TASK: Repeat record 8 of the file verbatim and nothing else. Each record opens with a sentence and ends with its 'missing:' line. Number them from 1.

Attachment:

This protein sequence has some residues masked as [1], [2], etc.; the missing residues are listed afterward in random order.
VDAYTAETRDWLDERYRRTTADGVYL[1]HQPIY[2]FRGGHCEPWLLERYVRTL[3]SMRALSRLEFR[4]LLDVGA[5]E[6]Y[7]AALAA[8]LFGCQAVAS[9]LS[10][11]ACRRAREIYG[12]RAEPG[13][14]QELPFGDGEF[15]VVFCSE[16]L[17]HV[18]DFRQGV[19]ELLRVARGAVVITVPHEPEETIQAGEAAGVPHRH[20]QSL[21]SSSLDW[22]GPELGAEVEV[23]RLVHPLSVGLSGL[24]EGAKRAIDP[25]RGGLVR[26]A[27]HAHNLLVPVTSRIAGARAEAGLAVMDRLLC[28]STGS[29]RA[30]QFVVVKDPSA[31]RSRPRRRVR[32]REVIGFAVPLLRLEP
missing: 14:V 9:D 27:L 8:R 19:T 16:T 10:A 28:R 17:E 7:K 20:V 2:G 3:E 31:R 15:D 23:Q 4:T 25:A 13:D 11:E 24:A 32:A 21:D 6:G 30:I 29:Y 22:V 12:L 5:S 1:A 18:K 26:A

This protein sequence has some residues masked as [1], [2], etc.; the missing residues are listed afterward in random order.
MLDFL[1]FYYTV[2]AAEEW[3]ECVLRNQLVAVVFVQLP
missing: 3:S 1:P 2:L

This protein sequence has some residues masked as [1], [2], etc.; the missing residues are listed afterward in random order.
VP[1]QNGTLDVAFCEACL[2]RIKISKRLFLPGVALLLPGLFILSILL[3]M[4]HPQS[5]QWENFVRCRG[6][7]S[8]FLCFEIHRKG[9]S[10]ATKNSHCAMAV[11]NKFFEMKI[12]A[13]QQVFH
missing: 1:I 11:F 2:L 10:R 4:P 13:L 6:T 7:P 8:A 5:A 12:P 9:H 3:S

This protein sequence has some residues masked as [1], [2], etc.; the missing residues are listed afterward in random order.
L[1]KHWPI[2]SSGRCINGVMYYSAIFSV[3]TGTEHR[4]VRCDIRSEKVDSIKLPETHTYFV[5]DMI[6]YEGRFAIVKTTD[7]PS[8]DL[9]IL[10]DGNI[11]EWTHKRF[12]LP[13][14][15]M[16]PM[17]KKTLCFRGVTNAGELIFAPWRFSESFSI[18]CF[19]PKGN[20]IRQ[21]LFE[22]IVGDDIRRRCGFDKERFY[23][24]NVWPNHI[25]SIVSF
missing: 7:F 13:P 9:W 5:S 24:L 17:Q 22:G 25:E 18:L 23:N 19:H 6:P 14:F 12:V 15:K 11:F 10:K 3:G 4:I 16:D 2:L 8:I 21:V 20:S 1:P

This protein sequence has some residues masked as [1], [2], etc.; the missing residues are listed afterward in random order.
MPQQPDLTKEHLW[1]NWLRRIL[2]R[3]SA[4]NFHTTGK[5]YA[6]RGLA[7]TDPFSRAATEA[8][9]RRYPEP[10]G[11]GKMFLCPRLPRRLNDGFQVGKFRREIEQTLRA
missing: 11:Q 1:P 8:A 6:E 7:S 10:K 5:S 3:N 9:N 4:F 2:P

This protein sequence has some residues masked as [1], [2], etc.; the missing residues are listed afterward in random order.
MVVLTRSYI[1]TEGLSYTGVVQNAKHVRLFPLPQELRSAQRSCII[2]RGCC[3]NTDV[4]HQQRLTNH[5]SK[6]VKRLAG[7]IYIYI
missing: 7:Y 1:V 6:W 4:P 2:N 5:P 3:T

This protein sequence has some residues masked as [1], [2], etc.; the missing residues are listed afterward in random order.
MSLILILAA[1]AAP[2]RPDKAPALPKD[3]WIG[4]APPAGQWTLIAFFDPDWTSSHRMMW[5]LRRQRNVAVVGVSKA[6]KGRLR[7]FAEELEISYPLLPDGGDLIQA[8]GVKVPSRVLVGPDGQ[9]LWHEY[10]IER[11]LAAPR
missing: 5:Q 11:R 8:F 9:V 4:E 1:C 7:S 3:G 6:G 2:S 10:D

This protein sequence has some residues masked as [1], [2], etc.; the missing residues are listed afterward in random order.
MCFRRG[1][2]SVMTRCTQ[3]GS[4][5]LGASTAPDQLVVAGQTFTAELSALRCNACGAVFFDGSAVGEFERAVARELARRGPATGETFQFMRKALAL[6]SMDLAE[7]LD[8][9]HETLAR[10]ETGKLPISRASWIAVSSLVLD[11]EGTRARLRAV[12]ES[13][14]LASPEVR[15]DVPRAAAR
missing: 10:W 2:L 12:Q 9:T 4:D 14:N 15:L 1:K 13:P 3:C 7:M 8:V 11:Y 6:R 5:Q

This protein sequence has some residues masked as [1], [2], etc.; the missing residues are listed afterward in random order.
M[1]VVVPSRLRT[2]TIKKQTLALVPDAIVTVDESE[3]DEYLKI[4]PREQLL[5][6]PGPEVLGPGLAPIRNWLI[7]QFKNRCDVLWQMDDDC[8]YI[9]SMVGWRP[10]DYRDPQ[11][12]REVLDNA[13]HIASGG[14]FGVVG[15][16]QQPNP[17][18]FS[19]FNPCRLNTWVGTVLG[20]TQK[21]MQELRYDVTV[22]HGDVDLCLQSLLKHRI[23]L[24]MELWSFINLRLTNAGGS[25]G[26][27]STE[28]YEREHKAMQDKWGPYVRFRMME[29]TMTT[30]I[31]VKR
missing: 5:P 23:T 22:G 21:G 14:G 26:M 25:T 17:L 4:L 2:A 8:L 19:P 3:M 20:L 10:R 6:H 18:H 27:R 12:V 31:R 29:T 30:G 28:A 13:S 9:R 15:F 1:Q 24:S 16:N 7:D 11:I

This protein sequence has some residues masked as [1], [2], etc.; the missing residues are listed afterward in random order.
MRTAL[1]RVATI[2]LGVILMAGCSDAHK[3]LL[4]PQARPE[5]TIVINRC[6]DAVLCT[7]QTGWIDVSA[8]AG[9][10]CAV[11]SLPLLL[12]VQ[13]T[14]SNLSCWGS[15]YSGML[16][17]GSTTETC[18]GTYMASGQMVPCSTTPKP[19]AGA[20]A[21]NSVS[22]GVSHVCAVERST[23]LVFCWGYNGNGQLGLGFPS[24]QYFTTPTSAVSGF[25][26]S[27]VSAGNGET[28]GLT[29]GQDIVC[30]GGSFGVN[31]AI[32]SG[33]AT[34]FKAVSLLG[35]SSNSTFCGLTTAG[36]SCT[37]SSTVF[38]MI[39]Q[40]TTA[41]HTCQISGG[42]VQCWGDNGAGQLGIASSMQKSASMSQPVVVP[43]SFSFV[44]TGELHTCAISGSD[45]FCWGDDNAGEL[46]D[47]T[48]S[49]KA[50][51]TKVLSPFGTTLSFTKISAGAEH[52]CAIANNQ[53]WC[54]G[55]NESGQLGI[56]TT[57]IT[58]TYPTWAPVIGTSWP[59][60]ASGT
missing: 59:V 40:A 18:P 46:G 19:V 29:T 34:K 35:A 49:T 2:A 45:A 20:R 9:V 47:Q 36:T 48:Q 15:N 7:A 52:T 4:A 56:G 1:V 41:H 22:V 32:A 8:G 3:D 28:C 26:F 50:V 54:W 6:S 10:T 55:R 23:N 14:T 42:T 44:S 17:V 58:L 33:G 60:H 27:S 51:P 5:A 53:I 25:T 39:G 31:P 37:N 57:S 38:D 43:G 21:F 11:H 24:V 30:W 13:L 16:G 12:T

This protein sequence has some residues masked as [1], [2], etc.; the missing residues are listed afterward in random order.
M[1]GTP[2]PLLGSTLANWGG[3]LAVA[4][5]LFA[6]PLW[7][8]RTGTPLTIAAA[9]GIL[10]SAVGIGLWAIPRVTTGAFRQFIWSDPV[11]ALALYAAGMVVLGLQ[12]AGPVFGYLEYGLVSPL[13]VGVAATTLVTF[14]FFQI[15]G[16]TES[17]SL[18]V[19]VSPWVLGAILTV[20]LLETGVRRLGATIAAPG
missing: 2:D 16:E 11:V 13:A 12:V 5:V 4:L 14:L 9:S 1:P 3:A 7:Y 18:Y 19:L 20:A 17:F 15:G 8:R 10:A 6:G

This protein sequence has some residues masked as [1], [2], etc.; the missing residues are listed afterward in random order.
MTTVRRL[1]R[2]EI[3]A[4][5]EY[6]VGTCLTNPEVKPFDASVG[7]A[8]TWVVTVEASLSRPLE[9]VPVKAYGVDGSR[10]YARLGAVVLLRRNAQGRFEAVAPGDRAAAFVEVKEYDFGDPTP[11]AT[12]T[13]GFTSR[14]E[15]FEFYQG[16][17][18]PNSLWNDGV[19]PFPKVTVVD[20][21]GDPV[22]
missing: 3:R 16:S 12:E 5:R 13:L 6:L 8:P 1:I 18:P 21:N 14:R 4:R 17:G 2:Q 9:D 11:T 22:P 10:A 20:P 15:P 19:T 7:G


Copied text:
This protein sequence has some residues masked as [1], [2], etc.; the missing residues are listed afterward in random order.
MCFRRG[1][2]SVMTRCTQ[3]GS[4][5]LGASTAPDQLVVAGQTFTAELSALRCNACGAVFFDGSAVGEFERAVARELARRGPATGETFQFMRKALAL[6]SMDLAE[7]LD[8][9]HETLAR[10]ETGKLPISRASWIAVSSLVLD[11]EGTRARLRAV[12]ES[13][14]LASPEVR[15]DVPRAAAR
missing: 10:W 2:L 12:Q 9:T 4:D 14:N 15:L 1:K 13:P 3:C 7:M 8:V 11:Y 6:R 5:Q